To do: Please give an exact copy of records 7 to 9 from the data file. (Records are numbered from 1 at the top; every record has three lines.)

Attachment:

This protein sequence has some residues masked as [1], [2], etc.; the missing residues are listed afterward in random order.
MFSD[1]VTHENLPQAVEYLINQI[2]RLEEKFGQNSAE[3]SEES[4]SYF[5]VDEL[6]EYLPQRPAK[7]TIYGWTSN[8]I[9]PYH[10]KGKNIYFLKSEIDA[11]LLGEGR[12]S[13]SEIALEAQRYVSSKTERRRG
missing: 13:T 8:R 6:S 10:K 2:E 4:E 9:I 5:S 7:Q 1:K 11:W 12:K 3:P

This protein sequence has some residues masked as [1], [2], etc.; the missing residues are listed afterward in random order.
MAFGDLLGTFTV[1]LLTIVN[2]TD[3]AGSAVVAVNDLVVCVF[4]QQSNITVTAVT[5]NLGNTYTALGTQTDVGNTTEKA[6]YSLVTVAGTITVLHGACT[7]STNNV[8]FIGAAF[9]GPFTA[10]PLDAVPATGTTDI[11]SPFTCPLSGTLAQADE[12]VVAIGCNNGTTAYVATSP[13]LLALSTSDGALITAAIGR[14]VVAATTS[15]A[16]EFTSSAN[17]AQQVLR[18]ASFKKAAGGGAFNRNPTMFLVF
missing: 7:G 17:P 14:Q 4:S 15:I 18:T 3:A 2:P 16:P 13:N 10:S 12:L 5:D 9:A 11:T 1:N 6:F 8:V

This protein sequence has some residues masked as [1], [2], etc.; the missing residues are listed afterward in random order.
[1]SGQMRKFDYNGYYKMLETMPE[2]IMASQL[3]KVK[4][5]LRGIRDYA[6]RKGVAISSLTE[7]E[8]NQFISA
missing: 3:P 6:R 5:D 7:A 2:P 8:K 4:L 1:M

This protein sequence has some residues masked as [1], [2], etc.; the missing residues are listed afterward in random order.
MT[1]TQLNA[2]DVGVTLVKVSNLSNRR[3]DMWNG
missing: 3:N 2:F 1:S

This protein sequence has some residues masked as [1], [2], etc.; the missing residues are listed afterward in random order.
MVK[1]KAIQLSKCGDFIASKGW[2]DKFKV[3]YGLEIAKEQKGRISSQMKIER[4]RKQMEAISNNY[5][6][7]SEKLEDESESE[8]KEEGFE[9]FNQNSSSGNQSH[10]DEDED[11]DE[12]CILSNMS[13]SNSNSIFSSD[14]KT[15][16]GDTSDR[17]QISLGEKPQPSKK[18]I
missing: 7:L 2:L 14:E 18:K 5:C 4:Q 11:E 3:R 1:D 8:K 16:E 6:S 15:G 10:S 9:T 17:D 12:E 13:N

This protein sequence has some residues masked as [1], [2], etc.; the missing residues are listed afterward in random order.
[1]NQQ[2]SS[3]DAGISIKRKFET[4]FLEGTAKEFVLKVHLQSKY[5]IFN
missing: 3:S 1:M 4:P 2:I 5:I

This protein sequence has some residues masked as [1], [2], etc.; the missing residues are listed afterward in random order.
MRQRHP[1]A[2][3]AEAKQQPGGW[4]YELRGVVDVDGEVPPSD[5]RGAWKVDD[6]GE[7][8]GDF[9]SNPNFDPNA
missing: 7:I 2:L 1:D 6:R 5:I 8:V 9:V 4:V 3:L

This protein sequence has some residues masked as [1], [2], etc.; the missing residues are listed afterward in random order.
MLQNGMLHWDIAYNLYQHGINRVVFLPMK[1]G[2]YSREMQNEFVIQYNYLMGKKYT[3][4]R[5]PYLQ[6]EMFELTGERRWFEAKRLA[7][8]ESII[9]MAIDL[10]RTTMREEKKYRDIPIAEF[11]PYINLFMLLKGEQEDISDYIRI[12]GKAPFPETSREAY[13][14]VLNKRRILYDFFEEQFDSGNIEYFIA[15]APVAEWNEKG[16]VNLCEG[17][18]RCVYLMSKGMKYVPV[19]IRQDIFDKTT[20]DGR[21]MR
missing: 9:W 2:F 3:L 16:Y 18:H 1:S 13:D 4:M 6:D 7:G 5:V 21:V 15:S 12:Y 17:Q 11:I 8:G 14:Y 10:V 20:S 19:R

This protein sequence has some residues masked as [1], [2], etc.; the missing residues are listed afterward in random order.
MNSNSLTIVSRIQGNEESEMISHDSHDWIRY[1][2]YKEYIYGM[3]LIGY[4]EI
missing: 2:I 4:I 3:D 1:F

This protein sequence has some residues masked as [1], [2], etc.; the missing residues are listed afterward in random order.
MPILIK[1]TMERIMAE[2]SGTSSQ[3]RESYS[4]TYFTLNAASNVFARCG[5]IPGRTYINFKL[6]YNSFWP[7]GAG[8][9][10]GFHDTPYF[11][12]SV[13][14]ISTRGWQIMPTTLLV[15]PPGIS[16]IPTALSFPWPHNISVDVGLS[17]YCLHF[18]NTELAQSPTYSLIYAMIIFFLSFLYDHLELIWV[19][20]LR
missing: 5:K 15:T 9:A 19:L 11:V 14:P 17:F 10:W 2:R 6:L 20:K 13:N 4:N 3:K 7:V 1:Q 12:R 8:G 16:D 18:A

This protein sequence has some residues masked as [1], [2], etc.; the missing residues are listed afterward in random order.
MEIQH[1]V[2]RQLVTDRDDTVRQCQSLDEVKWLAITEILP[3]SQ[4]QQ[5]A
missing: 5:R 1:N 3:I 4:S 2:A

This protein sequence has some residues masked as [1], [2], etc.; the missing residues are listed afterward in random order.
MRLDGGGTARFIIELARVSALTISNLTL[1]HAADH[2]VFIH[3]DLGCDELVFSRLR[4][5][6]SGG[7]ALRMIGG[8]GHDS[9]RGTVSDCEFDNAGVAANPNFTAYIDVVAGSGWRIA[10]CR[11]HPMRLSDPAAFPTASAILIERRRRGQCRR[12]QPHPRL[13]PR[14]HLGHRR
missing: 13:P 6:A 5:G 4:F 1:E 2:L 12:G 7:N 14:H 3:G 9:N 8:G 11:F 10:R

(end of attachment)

This protein sequence has some residues masked as [1], [2], etc.; the missing residues are listed afterward in random order.
MRQRHP[1]A[2][3]AEAKQQPGGW[4]YELRGVVDVDGEVPPSD[5]RGAWKVDD[6]GE[7][8]GDF[9]SNPNFDPNA
missing: 7:I 2:L 1:D 6:R 5:I 8:V 9:V 4:V 3:L

This protein sequence has some residues masked as [1], [2], etc.; the missing residues are listed afterward in random order.
MLQNGMLHWDIAYNLYQHGINRVVFLPMK[1]G[2]YSREMQNEFVIQYNYLMGKKYT[3][4]R[5]PYLQ[6]EMFELTGERRWFEAKRLA[7][8]ESII[9]MAIDL[10]RTTMREEKKYRDIPIAEF[11]PYINLFMLLKGEQEDISDYIRI[12]GKAPFPETSREAY[13][14]VLNKRRILYDFFEEQFDSGNIEYFIA[15]APVAEWNEKG[16]VNLCEG[17][18]RCVYLMSKGMKYVPV[19]IRQDIFDKTT[20]DGR[21]MR
missing: 9:W 2:F 3:L 16:Y 18:H 1:S 13:D 4:M 6:D 7:G 5:V 21:V 15:S 12:Y 17:Q 11:I 8:G 14:Y 10:V 20:S 19:R

This protein sequence has some residues masked as [1], [2], etc.; the missing residues are listed afterward in random order.
MNSNSLTIVSRIQGNEESEMISHDSHDWIRY[1][2]YKEYIYGM[3]LIGY[4]EI
missing: 2:I 4:I 3:D 1:F